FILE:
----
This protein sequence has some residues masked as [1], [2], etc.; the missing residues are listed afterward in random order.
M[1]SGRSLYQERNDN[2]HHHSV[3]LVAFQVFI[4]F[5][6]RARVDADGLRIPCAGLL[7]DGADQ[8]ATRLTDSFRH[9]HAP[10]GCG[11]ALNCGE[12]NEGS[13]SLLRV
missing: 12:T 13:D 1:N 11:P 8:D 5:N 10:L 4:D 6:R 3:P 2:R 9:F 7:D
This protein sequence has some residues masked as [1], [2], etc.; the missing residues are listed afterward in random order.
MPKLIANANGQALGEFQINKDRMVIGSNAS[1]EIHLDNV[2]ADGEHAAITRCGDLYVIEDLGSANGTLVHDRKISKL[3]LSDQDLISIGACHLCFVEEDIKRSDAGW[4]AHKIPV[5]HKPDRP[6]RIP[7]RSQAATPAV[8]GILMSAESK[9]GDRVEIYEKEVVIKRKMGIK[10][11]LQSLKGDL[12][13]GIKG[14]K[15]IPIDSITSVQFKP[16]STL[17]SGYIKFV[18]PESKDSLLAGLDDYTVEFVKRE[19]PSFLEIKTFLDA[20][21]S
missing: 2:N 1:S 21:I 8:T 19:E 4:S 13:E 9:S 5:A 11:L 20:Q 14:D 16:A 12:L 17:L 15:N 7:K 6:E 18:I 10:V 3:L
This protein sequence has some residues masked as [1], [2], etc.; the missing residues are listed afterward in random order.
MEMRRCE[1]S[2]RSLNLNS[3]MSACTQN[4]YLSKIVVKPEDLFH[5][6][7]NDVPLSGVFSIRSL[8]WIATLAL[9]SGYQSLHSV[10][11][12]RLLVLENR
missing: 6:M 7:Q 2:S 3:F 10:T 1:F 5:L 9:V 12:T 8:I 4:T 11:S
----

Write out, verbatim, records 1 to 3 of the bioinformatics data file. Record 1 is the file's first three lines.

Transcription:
This protein sequence has some residues masked as [1], [2], etc.; the missing residues are listed afterward in random order.
M[1]SGRSLYQERNDN[2]HHHSV[3]LVAFQVFI[4]F[5][6]RARVDADGLRIPCAGLL[7]DGADQ[8]ATRLTDSFRH[9]HAP[10]GCG[11]ALNCGE[12]NEGS[13]SLLRV
missing: 12:T 13:D 1:N 11:P 8:D 5:N 10:L 4:D 6:R 3:P 2:R 9:F 7:D
This protein sequence has some residues masked as [1], [2], etc.; the missing residues are listed afterward in random order.
MPKLIANANGQALGEFQINKDRMVIGSNAS[1]EIHLDNV[2]ADGEHAAITRCGDLYVIEDLGSANGTLVHDRKISKL[3]LSDQDLISIGACHLCFVEEDIKRSDAGW[4]AHKIPV[5]HKPDRP[6]RIP[7]RSQAATPAV[8]GILMSAESK[9]GDRVEIYEKEVVIKRKMGIK[10][11]LQSLKGDL[12][13]GIKG[14]K[15]IPIDSITSVQFKP[16]STL[17]SGYIKFV[18]PESKDSLLAGLDDYTVEFVKRE[19]PSFLEIKTFLDA[20][21]S
missing: 2:N 1:S 21:I 8:T 19:E 4:S 13:E 9:S 5:A 11:L 20:Q 14:D 16:A 12:L 17:L 15:N 7:K 6:E 18:I 10:V 3:L
This protein sequence has some residues masked as [1], [2], etc.; the missing residues are listed afterward in random order.
MEMRRCE[1]S[2]RSLNLNS[3]MSACTQN[4]YLSKIVVKPEDLFH[5][6][7]NDVPLSGVFSIRSL[8]WIATLAL[9]SGYQSLHSV[10][11][12]RLLVLENR
missing: 6:M 7:Q 2:S 3:F 10:T 1:F 5:L 9:V 12:T 8:I 4:T 11:S